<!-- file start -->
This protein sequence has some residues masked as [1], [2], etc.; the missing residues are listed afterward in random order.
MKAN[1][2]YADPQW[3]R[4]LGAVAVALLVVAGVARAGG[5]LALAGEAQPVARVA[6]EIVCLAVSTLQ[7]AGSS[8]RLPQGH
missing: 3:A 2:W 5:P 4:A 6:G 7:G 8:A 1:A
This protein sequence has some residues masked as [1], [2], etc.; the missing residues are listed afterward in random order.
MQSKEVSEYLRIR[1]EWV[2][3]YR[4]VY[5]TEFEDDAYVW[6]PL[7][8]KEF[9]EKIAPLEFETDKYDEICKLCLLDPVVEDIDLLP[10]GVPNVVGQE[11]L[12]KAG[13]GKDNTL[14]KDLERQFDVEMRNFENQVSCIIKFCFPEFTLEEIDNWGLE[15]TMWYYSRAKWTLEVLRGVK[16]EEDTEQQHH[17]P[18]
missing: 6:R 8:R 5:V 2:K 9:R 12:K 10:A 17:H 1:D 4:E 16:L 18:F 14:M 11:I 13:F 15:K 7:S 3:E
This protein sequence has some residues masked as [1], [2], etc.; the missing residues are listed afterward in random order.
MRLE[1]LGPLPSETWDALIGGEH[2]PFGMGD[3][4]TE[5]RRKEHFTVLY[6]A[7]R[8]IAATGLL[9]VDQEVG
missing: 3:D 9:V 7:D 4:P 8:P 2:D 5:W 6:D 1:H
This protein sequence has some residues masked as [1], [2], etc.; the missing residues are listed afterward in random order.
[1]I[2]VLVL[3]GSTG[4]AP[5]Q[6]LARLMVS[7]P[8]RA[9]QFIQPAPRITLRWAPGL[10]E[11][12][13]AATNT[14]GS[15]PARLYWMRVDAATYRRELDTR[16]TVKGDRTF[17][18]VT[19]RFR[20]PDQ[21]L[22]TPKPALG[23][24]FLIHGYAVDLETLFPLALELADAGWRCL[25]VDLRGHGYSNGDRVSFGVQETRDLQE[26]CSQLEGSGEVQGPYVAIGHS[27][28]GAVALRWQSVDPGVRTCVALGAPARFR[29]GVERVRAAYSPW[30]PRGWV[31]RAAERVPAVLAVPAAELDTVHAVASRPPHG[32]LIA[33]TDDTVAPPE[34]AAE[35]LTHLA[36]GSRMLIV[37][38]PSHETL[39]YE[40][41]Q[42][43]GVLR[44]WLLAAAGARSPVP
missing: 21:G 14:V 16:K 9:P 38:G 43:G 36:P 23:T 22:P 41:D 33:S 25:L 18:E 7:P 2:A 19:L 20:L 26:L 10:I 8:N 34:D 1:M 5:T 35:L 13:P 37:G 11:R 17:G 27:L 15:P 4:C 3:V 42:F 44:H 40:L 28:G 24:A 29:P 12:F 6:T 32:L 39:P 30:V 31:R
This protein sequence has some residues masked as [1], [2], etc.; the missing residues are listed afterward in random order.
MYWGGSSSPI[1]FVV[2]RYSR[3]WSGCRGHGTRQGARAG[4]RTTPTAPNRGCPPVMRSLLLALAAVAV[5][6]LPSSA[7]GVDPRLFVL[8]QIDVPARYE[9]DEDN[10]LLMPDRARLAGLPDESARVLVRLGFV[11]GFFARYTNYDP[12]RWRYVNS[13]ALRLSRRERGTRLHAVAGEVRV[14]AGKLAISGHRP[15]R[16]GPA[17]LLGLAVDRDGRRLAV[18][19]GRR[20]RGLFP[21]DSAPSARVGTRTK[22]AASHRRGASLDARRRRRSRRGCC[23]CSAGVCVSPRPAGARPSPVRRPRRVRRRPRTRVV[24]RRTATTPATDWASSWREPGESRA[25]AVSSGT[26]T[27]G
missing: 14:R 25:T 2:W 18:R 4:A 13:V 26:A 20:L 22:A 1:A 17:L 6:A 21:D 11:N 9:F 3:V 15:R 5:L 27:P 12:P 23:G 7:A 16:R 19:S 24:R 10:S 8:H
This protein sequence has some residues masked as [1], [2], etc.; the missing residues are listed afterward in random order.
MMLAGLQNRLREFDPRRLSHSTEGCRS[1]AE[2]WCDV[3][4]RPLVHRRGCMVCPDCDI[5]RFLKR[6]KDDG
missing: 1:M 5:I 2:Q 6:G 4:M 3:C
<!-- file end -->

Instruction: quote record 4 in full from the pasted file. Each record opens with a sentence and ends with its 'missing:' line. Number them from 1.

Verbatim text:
This protein sequence has some residues masked as [1], [2], etc.; the missing residues are listed afterward in random order.
[1]I[2]VLVL[3]GSTG[4]AP[5]Q[6]LARLMVS[7]P[8]RA[9]QFIQPAPRITLRWAPGL[10]E[11][12][13]AATNT[14]GS[15]PARLYWMRVDAATYRRELDTR[16]TVKGDRTF[17][18]VT[19]RFR[20]PDQ[21]L[22]TPKPALG[23][24]FLIHGYAVDLETLFPLALELADAGWRCL[25]VDLRGHGYSNGDRVSFGVQETRDLQE[26]CSQLEGSGEVQGPYVAIGHS[27][28]GAVALRWQSVDPGVRTCVALGAPARFR[29]GVERVRAAYSPW[30]PRGWV[31]RAAERVPAVLAVPAAELDTVHAVASRPPHG[32]LIA[33]TDDTVAPPE[34]AAE[35]LTHLA[36]GSRMLIV[37][38]PSHETL[39]YE[40][41]Q[42][43]GVLR[44]WLLAAAGARSPVP
missing: 21:G 14:V 16:K 9:P 38:G 43:G 36:P 23:T 22:P 41:D 33:S 25:L 18:E 7:P 2:A 19:L 20:L 26:L 10:I 8:N 34:D 1:M 5:T 35:L 13:P 37:G 11:R 17:G 27:L 15:P 4:C 3:V 42:F 44:H 40:L 28:G 24:A 29:P 12:F 6:T 32:L 39:P 30:V 31:R